Here in New Zealand we are on Day 3 of total Lockdown for the COVID19 Pandemic. I know it’s early days and at this point I’m feeling pretty good but I also know things may get tough and I’ll probably experience waves of different emotions as we go through this.
I wanted to share with you what I’m noticing is helping and what is harming my ability to stay centred. Part 1 will be all about the things I am noticing are harming or at the least not helping my mood and outlook. Part 2 Things that Help will be sharing those things that are supportive and might be useful to adopt if you haven’t already.
Show up as your authentic self
Firstly, in my opinion, the most important thing you can do right now is to show up authentically as you are. This means with whatever baggage you may be carrying, with whatever emotions you are feeling.
We need to eradicate the idea that there is any proper, cool, correct or glamorous way to deal with crisis.
So here are some things that have the potential to increase stress and anxiety for me. Some may apply to you too and you will no doubt have other things that are personal to your circumstances. That’s why I work 1:1 with my clients because all of us differ slightly in our situations.
Things that harm:
Questioning – How long will this situation last?
How long is a piece of string? It really is as pointless a question. No one really knows the answer. On some level it depends how compliant everyone is with the measures that have been put in place to flatten the curve. It also depends how virulent the virus is, how much testing is available, how well contacts can be traced, how the medical system copes with the overload, whether a vaccine can be developed and how widely it will be distributed. There are just too many variables. We have to let this question go unanswered for now and be okay with that.
Getting angry about the behaviour of others
What other’s choose to do is completely out of our own sphere of control. We can choose to point fingers, rant, dob-in or publicly shame others for flouting the rules. But does it help? Does it reduce your own stress levels? My guess is No. Chances are these people are doing something that you yourself did only last week, like go to the beach.
There will always be people who take a little longer to ‘get it’ and there will be those for whatever reason don’t have the same capacity for empathy or public responsibility. You could try having a conversation with them if you can stay calm and you think they will listen. Getting angry won’t change them and won’t make you feel any better either. Save your energy for better things.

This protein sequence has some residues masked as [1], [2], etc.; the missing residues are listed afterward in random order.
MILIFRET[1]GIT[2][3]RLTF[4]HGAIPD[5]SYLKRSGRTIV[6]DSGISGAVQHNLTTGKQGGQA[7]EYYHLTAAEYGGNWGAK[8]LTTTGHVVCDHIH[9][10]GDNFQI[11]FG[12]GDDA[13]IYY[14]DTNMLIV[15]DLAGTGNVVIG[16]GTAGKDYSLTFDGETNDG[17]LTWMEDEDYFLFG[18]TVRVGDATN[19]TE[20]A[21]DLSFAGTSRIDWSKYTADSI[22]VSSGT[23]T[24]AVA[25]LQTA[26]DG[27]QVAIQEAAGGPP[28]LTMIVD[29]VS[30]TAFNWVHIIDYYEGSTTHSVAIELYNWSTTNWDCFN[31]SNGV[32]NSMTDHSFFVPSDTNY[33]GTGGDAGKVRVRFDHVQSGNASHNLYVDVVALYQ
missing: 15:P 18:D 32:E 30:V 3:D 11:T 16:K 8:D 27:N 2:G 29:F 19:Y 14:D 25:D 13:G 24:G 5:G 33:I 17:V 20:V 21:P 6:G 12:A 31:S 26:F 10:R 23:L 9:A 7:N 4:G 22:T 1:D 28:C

Being offended by the thinking of others
Humans are touchy, feely creatures who thrive with tangible social interaction. This social distancing stuff is so completely unnatural to us that it can easily come off as being rude, uncaring and even bring up trauma responses around rejection for some.
We need to be gentle with ourselves and realise that many people are in Fear mode and the energy they give off is a reflection of that. It’s not helpful for us to hold onto feelings of being offended or insulted at this time. We are all just trying to messily learn how to do life at a distance.
Obsessively checking for updates or following the figures
I think we need one of those exponential graphs that we are becoming familiar with, showing how many times you check the media or social media for updates, correlated with a rise in anxiety.
Checking for updates, frequent scrolling and taking note of the growing figures of cases and deaths is really unhelpful if you are wanting to reduce anxiety. My advice is to choose trusted sources only and strictly limit your time looking at these.
On social channels I also recommend unfollowing anyone who seems consumed with the fear of this situation. This also includes ‘experts’ by the way. I’ve read a couple of articles now by expert journalists whose words do little to mask an underlying view of fear and pessimism. If you’re struggling with mood right now, be critical of your sources and choose wisely.
Wet towels on the floor
This is really my metaphor for anything within the home that has the potential to increase stress levels. Many of us are living with new family members or returning family members who have previously left home.
Most of us are adapting to everyone being home all of the time now. The realities of less personal space within the confines of Home are ironically opposed to the social distancing we are experiencing outside our four walls.
If you find yourself losing your composure over something small at home this is good indication of underlying stress bubbling over and it’s time to have a sit down with yourself to nut out what’s really going on.
If it really matters and has a direct impact on you then it goes on the non-negotiable list. It’s up to you to take responsibility and explain to others what is vitally important to your wellbeing at home. If it’s something less vital that you can learn to relax standards on for this time period I suggest you practice some ‘domestic Zen’ and breathe your way through the wet towels. Oh wait, that’s if wet towels aren’t your personal deal breaker of course!
Stay tuned for Part 2 on “Things that Help”